Ilya Kaler’s new recording of the Brahms concerto on Naxos is
eminently recommendable. When reviewing his recent recording
of the Tchaikovsky violin concerto (see
review) I remarked that Kaler’s performance was one
“of elegance as well as brilliance” that “wears it war-horse status
lightly, impressing itself upon the listener by virtue of its
freshness and natural feeling”. Those comments are equally applicable
to this recording.
Kaler’s conception of Brahms’ score is one that
rejoices in its beauties. Ably supported by the warm sounds
exhaled by the Bournemouth Symphony Orchestra, Kaler’s violin
sings with a golden tone and sweetly inflected phrasing. He
takes his time over the first movement, but maintains his rhythmic
control and sense of the music’s overall architecture. In this
his performance succeeds where, as Jonathan
out, Julia Fischer’s similarly conceived account fails. Kaler
also lingers lovingly over the gorgeous slow movement – taking
over 10 minutes. His pacing is more conventional in the Hungarian
finale, which smiles more than it swaggers here.
The coupling of Brahms and Schumann is astute.
Firstly it makes programmatic sense. Both concertos share the
tonality of D – Brahms in the glowing major, Schumann in the
dramatic minor. Both were written for Joachim, and the bond
between Schumann and Brahms themselves is as well known as it
Secondly, the coupling is an attractive addition
to the Naxos catalogue. It complements an earlier disc (Naxos
8.550938), on which Kaler joins cellist Maria Kliegel in Brahms’
double concerto, offered as a coupling for Kliegel’s performance
of the Schumann cello concerto. Buy these two discs, and you
have the complete Schumann and Brahms string concertos at one
The coupling of the Schumann and Brahms concertos
is also fairly unusual in the broader catalogue. While recordings
of the Brahms proliferate, there are few recordings of the Schumann
concerto and when they do appear they tend to be lumped together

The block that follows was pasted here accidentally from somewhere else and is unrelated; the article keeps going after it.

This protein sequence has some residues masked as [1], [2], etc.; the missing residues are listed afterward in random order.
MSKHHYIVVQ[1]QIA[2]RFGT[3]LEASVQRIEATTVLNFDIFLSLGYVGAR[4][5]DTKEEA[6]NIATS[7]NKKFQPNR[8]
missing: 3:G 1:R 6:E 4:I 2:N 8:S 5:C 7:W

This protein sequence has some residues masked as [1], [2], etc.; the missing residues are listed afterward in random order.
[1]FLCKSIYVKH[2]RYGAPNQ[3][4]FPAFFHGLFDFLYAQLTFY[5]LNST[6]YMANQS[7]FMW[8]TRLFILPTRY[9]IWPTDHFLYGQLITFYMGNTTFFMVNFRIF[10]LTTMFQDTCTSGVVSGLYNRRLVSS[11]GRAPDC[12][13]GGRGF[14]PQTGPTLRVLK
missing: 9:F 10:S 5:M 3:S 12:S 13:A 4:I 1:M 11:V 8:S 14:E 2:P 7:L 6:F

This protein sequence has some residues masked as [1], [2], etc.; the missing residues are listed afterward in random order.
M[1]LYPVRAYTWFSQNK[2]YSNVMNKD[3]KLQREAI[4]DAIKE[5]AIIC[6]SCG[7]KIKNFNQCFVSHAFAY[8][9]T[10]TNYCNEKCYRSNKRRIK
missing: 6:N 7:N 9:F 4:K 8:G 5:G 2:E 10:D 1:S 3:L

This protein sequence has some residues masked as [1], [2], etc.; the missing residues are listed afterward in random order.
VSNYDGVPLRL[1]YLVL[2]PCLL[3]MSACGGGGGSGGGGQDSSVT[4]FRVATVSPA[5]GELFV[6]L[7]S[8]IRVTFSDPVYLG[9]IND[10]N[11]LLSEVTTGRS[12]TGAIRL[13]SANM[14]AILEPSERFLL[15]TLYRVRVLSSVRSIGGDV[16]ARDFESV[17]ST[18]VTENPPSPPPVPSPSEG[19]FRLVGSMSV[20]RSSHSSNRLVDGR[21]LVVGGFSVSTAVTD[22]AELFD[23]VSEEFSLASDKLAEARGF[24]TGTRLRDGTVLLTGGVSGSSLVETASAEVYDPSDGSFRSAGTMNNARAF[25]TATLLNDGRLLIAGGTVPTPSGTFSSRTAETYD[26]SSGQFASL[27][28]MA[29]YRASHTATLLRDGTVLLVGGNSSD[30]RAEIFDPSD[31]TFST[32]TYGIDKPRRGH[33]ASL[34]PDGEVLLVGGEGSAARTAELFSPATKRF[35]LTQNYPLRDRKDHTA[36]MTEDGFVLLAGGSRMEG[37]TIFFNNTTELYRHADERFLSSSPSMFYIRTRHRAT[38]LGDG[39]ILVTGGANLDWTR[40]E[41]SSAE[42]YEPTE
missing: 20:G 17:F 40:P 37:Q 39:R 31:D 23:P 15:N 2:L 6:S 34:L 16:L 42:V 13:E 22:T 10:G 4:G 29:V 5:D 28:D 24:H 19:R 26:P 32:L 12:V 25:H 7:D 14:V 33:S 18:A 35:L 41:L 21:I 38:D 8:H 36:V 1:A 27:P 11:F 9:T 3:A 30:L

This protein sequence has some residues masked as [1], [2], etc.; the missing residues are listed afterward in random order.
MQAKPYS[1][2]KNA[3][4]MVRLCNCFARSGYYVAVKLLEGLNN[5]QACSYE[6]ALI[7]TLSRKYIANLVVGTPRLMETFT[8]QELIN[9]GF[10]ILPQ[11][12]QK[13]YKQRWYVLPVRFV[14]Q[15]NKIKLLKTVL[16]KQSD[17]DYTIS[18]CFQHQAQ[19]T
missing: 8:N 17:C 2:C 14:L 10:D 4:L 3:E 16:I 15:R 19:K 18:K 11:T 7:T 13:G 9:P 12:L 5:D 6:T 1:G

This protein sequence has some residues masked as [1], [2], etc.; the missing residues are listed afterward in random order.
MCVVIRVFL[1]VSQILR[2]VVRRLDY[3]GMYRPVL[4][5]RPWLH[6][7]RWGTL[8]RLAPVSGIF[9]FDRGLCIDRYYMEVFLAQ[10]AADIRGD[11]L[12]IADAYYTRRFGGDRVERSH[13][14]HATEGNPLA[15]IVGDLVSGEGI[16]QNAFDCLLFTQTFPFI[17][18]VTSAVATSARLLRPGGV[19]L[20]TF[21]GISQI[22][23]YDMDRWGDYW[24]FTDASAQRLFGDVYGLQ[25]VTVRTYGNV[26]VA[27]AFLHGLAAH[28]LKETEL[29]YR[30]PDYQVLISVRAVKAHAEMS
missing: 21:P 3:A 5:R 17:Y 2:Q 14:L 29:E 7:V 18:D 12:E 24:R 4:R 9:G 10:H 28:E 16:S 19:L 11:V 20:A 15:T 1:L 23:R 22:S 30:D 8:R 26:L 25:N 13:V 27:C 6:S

with more Schumann. Only Joshua Bell, to my knowledge, has
coupled these two concertos on disc before. That disc now forms
half of a mid-price twofer in the price bracket above this release
(Decca – The Joshua Bell Edition – 4756703). Bell's recording
is also available at bargain basement price on Australian
sundered from its Brahms coupling.
Schumann wrote his violin concerto very quickly
in the autumn of 1853. Joseph Joachim and Clara Schumann had
reservations about the piece. In happier times Schumann would
probably have revised the piece, but the rapid decline in his
mental health prevented this and the score languished unplayed
and unknown until the 1930s. It is an attractive piece, constructed
along classical lines, and deserves more attention and respect
than it is usually accorded. The first movement has a symphonic
seriousness and integrity, contrasting the wild, surging argument
of its first subject with a gentle, sensitive second subject.
The central movement is quietly beautiful. The finale, in the
form of a polonaise and with prominent wind writing, brings
the concerto dancing to a close.
Kaler's performance is successful and offers collectors
a distinct choice. Bell's recording has a straight forward
brilliance and Kremer's EMI recording with Muti, like Menuhin's
electric premiere recording
of the uncut score, emphasises the drama of the work. Kaler
takes a different view. Again favouring spacious tempi – his
first movement at 14:28 takes a minute longer than Bell's and
two minutes longer than Menuhin's – he presents the concerto
very much as the classical conception of a poetic soul. Where
the other interpreters listed above play for Florestan, Kaler
takes Eusebius' part.
The balance favours the violin in both concertos,
but there is air enough around the soloist, and the warm Lighthouse
Concert Hall acoustic gives the orchestral sound a lovely glow.
Listening through earphones can be disconcerting in the Schumann
where either Kaler's or the conductor’s breathing is quite prominent.
I did not notice this so much when listening through speakers.
Keith Anderson's liner-notes live up to his usual
high standard, but gloss over the circumstances of the Schumann
concerto's rediscovery by Joachim's great-niece and avoid entirely
discussion of the political wrangling over the concerto's premiere
wonderful disc from Ilya Kaler and a bargain of the month.
of Ilya Kaler’s other Naxos recordings on MusicWeb:
Sonatas and Partitas